You’ll often be difficult to understand when you suffer from hoarseness. For example, your voice may sound raspy, unclear, or jerky. In most cases you won’t need to worry. It’s a common complaint and one which usually goes away on its own within 3 weeks. There is no clear cause for hoarseness. For example, it can be caused by:
- A cold.
- A throat infection.
- Wrong or frequent use of your voice.
- Stress and tension.
- Burning and/or rising stomach acid. Also called acid reflux.
- Old age.
- A polyp or lump on the vocal cords.
- An operation on your throat or neck. You will particularly suffer from hoarseness afterwards.
- Allergies or asthma.
- Certain medications, such as water or sleeping pills.
- Hormonal changes, like an over-active or under-active thyroid.
When you’re hoarse, you may suffer from:
- A muffled voice.
- Loss of your voice.
- Raspiness and/or a crackling voice.
- Overloaded vocal cords.
- Disturbed vocal cords.
- An underlying throat condition. Such as a throat infection, laryngitis or a tumour.
- Other cold symptoms, such as chills, a headache, a stuffy nose, sneezing and/or coughing.
There are a number of things you can do to prevent, reduce, or resolve hoarseness. For example, we recommend you:
- Sufficiently rest your voice. Talk calmly and normally, alternating with breaks.
- Don’t yell or whisper.
- Make sure you cough as little as possible. This won’t always be possible with a cold, but try to do so carefully.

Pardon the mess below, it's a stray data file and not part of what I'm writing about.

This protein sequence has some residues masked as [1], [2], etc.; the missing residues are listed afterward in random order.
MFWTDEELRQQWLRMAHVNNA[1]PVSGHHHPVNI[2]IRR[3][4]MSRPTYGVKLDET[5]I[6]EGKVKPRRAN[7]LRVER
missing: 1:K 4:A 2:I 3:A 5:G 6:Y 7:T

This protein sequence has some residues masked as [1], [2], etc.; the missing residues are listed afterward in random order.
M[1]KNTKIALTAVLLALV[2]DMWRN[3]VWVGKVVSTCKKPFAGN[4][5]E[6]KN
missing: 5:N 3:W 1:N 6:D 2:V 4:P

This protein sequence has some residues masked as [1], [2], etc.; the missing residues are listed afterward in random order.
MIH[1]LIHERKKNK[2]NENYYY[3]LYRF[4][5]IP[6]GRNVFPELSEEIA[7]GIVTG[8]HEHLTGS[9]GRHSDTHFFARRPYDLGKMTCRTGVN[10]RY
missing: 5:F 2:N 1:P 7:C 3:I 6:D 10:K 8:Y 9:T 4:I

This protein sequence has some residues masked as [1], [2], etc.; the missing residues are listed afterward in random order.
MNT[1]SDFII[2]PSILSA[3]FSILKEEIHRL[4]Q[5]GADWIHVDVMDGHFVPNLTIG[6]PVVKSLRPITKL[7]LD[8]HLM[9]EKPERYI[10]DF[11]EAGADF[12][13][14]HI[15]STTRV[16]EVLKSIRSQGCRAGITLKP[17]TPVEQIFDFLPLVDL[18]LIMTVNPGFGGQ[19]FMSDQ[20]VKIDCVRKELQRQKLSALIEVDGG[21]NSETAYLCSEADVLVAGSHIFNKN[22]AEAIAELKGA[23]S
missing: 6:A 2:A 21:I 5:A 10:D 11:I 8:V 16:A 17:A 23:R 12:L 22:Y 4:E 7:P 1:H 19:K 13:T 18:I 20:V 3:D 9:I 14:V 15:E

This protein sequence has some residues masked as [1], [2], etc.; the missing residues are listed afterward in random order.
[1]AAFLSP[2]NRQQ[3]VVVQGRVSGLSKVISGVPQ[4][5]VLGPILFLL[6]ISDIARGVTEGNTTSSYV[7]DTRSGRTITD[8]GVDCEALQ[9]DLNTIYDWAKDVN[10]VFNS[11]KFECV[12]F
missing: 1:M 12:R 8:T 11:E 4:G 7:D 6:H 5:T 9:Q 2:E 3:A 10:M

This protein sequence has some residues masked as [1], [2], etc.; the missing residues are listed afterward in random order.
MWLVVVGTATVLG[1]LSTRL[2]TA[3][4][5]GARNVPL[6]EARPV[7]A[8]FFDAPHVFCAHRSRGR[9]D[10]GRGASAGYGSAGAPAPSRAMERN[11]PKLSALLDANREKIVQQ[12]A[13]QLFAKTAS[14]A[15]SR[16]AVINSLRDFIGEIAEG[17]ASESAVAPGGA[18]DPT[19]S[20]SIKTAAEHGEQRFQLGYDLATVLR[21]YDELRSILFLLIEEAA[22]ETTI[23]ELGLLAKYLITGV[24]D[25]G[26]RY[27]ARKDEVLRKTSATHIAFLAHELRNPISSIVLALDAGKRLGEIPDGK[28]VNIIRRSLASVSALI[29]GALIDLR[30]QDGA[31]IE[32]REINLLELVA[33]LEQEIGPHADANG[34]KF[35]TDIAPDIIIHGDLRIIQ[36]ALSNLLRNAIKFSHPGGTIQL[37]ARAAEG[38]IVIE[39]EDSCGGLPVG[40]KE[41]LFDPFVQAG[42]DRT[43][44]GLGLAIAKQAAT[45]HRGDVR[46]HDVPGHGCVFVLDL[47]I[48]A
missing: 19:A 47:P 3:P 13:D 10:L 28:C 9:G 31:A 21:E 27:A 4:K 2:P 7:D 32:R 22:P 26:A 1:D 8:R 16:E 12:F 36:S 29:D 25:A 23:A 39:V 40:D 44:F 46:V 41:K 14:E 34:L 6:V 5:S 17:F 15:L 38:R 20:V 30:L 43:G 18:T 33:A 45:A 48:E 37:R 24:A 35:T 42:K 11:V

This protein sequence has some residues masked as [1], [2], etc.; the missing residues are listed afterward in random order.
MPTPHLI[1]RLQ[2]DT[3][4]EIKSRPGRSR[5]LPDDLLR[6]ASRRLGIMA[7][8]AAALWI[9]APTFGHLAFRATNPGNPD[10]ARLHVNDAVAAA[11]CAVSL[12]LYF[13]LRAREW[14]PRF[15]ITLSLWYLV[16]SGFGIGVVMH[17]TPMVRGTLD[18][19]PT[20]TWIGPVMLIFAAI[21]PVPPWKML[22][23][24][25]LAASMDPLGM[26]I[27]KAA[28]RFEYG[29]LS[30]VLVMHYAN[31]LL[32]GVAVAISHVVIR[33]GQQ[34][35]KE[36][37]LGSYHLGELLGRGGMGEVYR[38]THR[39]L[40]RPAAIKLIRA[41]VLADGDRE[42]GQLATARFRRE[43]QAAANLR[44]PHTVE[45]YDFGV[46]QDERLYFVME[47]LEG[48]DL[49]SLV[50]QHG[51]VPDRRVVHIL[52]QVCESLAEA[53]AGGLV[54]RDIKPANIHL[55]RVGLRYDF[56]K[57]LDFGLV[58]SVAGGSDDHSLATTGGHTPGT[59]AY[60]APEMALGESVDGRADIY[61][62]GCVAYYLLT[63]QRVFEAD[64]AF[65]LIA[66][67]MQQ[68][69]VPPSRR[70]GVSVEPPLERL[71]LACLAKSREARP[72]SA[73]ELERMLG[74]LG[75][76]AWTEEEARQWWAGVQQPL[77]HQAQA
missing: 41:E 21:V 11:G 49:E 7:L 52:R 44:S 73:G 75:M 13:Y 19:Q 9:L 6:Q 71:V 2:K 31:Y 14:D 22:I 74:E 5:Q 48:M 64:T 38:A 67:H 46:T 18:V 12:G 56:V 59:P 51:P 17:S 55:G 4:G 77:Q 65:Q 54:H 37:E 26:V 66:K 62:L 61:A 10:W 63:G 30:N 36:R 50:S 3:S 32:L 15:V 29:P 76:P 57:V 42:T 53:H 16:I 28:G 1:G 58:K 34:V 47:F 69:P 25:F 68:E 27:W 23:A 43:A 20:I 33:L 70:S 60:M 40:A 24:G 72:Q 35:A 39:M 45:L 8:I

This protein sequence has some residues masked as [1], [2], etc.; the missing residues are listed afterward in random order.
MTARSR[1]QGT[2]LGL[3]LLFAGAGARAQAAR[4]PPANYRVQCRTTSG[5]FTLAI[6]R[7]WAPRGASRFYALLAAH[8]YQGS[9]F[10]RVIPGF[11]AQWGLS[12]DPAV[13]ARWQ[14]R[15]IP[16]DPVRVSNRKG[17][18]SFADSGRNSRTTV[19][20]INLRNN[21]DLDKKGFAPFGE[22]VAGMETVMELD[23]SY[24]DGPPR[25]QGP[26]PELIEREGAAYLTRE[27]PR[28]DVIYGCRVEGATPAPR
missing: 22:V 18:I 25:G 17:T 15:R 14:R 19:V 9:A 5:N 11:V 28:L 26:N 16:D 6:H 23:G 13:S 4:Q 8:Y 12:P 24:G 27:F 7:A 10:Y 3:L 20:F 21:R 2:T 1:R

- Stop smoking if you smoke. Do you need help with that? Then contact your GP.
- Avoid areas where there’s a lot of smoking or heating.
- Moderate your alcohol consumption. It’s best if you don’t drink alcohol at all.
- Reduce your stress and tension. Identify the causes and try to change them. Are you unable to do this independently? Then contact your GP. If necessary, he or she can refer you to the practice nurse or a psychologist. Also contact your GP if you feel gloomy.
You usually won’t need to see your GP if you’re hoarse. We do recommend you contact your GP in the following situations:
- You are 50 years or older and you have been suffering from hoarseness for 3 weeks.
- You’re a smoker and you have been hoarse for 3 weeks or more.
- You drink a lot of alcohol and you have been hoarse for 3 weeks or more.
Old age, alcohol abuse and smoking increase the risk of throat cancer. That’s why it’s a good idea to be extra alert and to contact your GP immediately. He or she can examine you and/or help you stop smoking and drinking. Your GP will refer you to the right specialist if specialist help is required.
Also make an appointment with your GP if:
- You suspect your medications are causing your hoarseness.
- You’ve been hoarse for 6 weeks or more without knowing the cause.
- The above advice has not helped and you’re still hoarse after 6 weeks.
In some cases, your GP will refer you to an ENT specialist. Especially if it’s caused by a disorder of your vocal cords. A deeper look into your throat will be required in order to determine this and the ENT doctor will have the right instruments for this.Overzicht gezondheidsklachten